Metal detector, pinpointer, digging tool, FINDS bag: all quintessential, don’t-leave-the-house-without, must-have pieces of detecting equipment, and I can’t believe in the year 2016, no manufacturer produces a hands-down, kick-ass finds bag.
Note: If any manufacturer improves their finds pouch/bag into a serious contender, and lets us know about it, we’ll promote and advertise the heck out of it for as long as we can for free. And please don’t send us a free sample – make us buy one for your having to read this article!
Most of my hardcore detecting friends use a generic fanny pack with an assortment of Altoids tins, plastic soap cases and chewing tobacco cans full of cotton balls to protect their newly dug treasures. Perhaps the manufacturers can’t compete with this, I don’t know, and instead, bless their heart, provide an array of “finds bags”, most of which are glorified tool belts or barf bags with their logos on it. I’ve tried EVERY SINGLE ONE OF THEM, and I’m not happy. I don’t really feel like any of these are designed and QC tested, at least not for a relic hunter.
So what do I use? I use the Garrett Finds Pouch. They last me about ten or so hunts, before the inside zipper pocket collapses and/or the belt connector comes loose and falls off. Fortunately, they are cheap (less than $12 on eBay) and at least useable, so I order them 3 at a time and just toss them when they are done like disposable gloves. The core bag is made of killer canvas and zips tight with a solid zipper, so even if the inside and belt falls apart, at least I don’t worry about my finds falling out.
In Garrett’s defense, I think this bag is designed for casual coinshooters, and probably would be a bit more serviceable if that is what I did. But I’m a Civil War relic hunter, primarily, and the bag could use some improvements, which we’ll discuss in a moment.
The requirements for a finds bag for relic hunting, IMHO are pretty simple, I think. I need:
a) A large compartment to put trash and large items;
Garrett Pouch: Check
b) A secure closeable area to put my keepers, like silver coins or Civil War bullets without fear of losing them;
Garrett Pouch: Check . Inner Zipper pouch, until it falls apart. I’ve been through over 20 of these bags in the last 3 years.
c) An integrated belt so I don’t waste my time putting it on my own belt;
I like just popping my belt off and putting it in the back-seat while travelling between sites or yards. I don’t go to the door and ask permission with it on, after all.
Garrett Pouch: Check, though mine will not stay adjusted to my waste size and I’m constantly fooling with it. The connectors sometimes come loose and sometimes fall off.
d) Considerations for attaching my pinpointer holder and lanyard;
A place for everything, everything in its place.
Garrett Pouch: Check. The loops on the outside are solid and reliable. Perfect.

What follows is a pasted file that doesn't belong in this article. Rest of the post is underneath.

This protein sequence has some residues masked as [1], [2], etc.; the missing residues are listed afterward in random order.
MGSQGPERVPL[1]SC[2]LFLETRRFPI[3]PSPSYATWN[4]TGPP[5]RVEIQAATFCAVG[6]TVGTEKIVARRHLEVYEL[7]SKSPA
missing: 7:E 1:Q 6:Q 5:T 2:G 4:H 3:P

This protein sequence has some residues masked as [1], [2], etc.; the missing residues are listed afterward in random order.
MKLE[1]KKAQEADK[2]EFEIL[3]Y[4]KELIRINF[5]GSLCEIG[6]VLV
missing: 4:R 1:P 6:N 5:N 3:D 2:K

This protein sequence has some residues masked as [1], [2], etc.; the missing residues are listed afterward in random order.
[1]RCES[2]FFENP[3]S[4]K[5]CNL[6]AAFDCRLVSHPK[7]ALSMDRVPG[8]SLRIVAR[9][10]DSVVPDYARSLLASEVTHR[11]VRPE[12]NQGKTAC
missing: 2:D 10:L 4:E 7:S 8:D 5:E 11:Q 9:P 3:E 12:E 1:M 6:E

e) Special protection for fragile finds, such as a rare belt buckle or fragile button.
I currently drop a small Riker case in my Garrett Pouch for this purpose. Most detectorists use cotton balls in tin containers. I’m usually going to secure such an item in a vehicle, but often I’m hiking or in a field and that is not practical.
f) Reasonable construction that doesn’t fall apart
Canslaw, lead bullets, horseshoes, glass. I understand we need to balance materials cost and a reasonable price, but I simply don’t want it to fall apart.
In order to meet these requirements, I’d like to see Garrett have their inner zipper pouch strengthened with a more sturdy material. And I’d like to see an integrated plastic container inside the large pouch instead of the three inner pockets (what are those, coin sorters?). And slightly improve the belt so that it stays adjusted. And have relic hunters like Nugget Noggin and Beau Ouimette test it out in the field before release, and give it to me for $29 shipped.
btw, Garrett also offers a simple, tougher black and green pouch with no belt, and no easy provision for my pinpointer holder.
I love Minelab and my primary machine is an e-Trac, so I’ve also used the red Minelab pouch. It could use a belt as well, and I don’t know what the vertical nylon loops on the sides of it are for, other than maybe to put a hammer in. I would probably use this one, but after just a few uses for relic hunting, the entire damn seam on the right side came apart, rendering it useless. It is $32 bucks on Amazon.
Before I get the old cease and desist in my inbox, I’ll quit calling out the manufacturers. One manufacturer, whose detectors I love, and whose name sound like someone who catches edible underwater animals, provides what can only be described as a nail pouch for roofing with their logo printed on it. Another, whose nomiker implies catching criminals for money, has something that made me look like a cross between an organ grinder and someone selling peanuts at a football game. And one popular manufacturer actually has a glorified trash bag for my finds.
In addition to the aforementioned glorified repurposed “other products” and a couple respectable attempts at success, several shops have attempted to fill the void. I’ve seen some nice solid leather find pouches, that still do not meet all of the requirements above, as well as the Relic Elite pouches, that are also pretty good, but a little pricey at around $45 shipped. I may try one of these anyway while I’m waiting for the manufacturers to send an executive into the product design room and raise some hell!
JOIN THE FRAY
What do you think? Let everyone know in the comments below.
Special thanks to the lovely Lady Hawke.